Events like TEDxRVA challenge us to engage with our community and peers, both creatively and emotionally. While chock full of insights from history to entrepreneurial excellence, TEDxRVA also highlighted aspects of business thinking that can often be forgotten. …Continue reading
In the constant search of interesting, inspired and compelling stories, Prophet’s Chief Curator and Provocateur Andy Stefanovich invited a team of architects to help him redesign the second floor of his carriage house. In the space of 600 sq ft. these gifted creatives will plan, design and build an office/studio/meeting place for him and his team. This will become a sacred place to work, entertain, and stay inspired. Through this series of dispatches we will explore the creative process from the perspective of these design experts. What problem solving tools do they employ? Where do they find their inspiration? How do they face difficult challenges in creative and novel ways?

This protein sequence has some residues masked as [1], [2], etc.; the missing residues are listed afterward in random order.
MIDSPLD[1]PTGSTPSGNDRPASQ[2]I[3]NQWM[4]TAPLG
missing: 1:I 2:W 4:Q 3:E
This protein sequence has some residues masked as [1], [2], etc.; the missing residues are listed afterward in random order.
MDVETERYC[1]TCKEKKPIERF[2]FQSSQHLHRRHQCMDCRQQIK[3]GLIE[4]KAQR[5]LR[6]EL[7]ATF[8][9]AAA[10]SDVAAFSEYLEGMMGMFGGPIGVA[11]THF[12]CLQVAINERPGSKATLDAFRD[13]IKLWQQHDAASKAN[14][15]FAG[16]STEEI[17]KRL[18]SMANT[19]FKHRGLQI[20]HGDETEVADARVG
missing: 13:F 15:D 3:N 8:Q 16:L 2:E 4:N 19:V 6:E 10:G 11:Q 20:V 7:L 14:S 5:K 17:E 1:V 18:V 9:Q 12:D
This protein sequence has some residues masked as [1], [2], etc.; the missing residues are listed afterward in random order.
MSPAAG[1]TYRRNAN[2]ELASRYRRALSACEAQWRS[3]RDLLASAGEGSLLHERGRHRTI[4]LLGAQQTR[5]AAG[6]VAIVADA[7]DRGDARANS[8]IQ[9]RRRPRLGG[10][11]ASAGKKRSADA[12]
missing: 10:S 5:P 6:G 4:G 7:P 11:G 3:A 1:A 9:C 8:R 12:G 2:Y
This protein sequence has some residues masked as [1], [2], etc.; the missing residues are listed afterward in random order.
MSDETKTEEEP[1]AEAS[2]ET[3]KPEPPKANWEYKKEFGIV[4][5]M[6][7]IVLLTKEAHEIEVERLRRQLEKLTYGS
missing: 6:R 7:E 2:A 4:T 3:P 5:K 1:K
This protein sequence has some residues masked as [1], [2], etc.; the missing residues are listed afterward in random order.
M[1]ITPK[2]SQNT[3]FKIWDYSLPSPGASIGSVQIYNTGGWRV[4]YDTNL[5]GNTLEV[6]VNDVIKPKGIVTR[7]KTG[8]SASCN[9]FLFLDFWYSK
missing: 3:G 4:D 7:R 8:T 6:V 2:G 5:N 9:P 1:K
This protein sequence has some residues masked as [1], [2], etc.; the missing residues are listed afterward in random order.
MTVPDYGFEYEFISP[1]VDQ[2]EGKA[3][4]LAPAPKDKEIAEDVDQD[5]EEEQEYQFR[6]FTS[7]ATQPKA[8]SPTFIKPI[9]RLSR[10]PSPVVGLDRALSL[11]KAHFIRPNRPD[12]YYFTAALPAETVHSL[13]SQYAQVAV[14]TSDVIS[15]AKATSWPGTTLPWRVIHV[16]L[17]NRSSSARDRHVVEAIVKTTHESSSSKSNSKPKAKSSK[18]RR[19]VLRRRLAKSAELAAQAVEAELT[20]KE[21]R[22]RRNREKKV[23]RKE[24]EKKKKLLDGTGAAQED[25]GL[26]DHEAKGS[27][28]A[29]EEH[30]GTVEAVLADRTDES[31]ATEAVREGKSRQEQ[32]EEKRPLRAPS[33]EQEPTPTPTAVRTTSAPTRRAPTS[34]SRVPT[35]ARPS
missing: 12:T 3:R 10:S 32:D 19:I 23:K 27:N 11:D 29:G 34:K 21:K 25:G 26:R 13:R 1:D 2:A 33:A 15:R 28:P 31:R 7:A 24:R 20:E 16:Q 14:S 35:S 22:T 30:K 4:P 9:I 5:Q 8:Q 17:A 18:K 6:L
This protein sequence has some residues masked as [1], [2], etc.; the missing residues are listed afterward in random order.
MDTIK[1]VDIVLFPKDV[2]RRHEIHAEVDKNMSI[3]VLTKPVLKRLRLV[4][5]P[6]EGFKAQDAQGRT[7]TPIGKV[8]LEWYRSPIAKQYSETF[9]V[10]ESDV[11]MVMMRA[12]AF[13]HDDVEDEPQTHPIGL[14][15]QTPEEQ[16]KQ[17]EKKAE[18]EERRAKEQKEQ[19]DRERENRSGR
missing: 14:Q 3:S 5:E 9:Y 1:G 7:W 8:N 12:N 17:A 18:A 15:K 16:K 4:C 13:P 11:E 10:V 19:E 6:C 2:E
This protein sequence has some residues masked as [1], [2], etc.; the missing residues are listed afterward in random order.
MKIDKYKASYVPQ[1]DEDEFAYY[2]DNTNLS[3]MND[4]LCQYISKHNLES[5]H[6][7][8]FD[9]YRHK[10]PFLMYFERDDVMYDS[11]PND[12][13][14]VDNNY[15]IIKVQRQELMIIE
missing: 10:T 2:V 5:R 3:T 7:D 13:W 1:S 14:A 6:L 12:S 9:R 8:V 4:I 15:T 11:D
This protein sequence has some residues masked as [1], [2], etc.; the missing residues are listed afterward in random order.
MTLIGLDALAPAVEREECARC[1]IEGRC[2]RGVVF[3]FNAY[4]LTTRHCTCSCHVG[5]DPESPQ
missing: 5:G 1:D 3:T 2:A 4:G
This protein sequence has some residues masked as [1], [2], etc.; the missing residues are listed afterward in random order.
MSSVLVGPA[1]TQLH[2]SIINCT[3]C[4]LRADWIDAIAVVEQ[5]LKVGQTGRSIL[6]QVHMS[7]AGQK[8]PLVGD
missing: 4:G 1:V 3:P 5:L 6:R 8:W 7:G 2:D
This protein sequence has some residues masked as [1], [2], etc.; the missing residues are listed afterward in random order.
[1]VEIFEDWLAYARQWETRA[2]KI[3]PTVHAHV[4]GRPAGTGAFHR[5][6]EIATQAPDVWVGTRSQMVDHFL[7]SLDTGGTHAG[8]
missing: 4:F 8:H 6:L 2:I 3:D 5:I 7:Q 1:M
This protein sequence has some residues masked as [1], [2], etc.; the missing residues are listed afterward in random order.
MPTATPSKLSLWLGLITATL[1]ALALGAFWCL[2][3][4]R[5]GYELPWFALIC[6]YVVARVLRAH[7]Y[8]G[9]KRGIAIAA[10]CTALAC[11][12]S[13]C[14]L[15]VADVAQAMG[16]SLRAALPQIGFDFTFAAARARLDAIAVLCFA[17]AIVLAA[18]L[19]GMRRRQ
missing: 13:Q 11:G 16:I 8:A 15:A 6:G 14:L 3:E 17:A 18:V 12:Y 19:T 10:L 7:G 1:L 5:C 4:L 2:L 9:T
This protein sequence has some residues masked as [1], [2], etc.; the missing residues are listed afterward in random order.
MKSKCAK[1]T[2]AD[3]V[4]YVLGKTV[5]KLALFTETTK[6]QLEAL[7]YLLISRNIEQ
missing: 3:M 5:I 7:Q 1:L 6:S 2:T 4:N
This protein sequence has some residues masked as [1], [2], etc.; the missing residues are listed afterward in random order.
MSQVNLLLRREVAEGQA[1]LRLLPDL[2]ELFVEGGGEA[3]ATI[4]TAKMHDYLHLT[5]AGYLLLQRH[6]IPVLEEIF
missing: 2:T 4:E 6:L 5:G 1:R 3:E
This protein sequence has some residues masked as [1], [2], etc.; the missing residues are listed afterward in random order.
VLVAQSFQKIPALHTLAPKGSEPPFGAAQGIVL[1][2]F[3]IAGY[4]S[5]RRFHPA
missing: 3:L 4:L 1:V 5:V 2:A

On the first day of the project, we invited our creative group to a series of idea sessions around what was possible in the space. Here Andy describes how things are getting started, and what he hopes for the future of the project.
Watch the video above, and join him in the journey to answering these questions!
One of the empirical facts of business strategy is that “big” innovations that create new categories or subcategories do not come from the leading incumbents – they come from outsiders. Successful incumbents have the resources to lead but, in fact, success breeds complacency, lethargy or arrogance. What is also disturbingly true is that incumbents not only fail to innovate, but also fail to be relevant to major innovations of others and sometimes lose not only their momentum but their very existence as a player.